Since its inception, the ECHR has not stood still and through judicial activism it has experienced significant ‘mission creep’ going above and beyond its original intentions to the point where it has even defined and promulgated several new rights, including for example the right to education and free elections. Recently it ruled controversially that under Article 8 of the ECHR (respect for your private and family life) the Swiss state had not adequately protected a group of elderly women complainants from the adverse effects of climate change and that this had affected their health, well-being and quality of life. This ruling has far-reaching consequences for all other signatory countries to the ECHR as it establishes a link between human rights and climate change and could be used legally to force other nation states to take greater action to combat climate change.  Many commentators cited this as an example of ‘overreach’ by the court and its judiciary.

Several Conservative MPs on the right wing of the party have made noises about leaving the ECHR, citing among other reasons tackling illegal immigration. But the overwhelming consensus of the Parliamentary Conservative Party and the Government is that we should not leave the ECHR, but instead should try to reform it. No compelling argument is ever presented for why we should not leave other than its being the status quo, that withdrawing from an international treaty would be seen as ‘regressive’ and is not a good look for a democracy as we would be joining Russia (expelled in 2022 after invading Ukraine) and Belarus (withdrew of its own volition in late 2022).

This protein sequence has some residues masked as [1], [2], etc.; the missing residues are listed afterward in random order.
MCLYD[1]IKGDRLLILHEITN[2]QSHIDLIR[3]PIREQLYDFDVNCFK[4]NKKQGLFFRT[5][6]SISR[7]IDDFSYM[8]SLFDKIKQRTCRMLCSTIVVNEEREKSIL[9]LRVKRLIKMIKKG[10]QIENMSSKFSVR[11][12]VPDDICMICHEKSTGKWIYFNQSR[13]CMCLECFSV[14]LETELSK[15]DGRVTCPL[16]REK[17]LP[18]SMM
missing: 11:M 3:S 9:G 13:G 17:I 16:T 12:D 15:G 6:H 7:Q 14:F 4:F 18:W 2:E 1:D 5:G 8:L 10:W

But what would be the consequences of us leaving? On the plus side, our Parliament would get back the power that we have gave up when we signed the Treaty. This will give us full control of our borders and allow us to deport immigrants who come here illegally. It will also see an end to the legitimate deportation of dangerous criminals from other countries being prevented under Article 8 because, for example, they have a claim to a family life here. The Human Rights Act (HRA) will need to be repealed as this is the Act that put the ECHR treaty requirements into UK law. This will dramatically reduce the role of the judiciary in interpreting and settling issues and questions that are purely political in nature that a semi-constitutional piece of legislation like the HRA necessitated in the way it operated and affected all other UK Laws.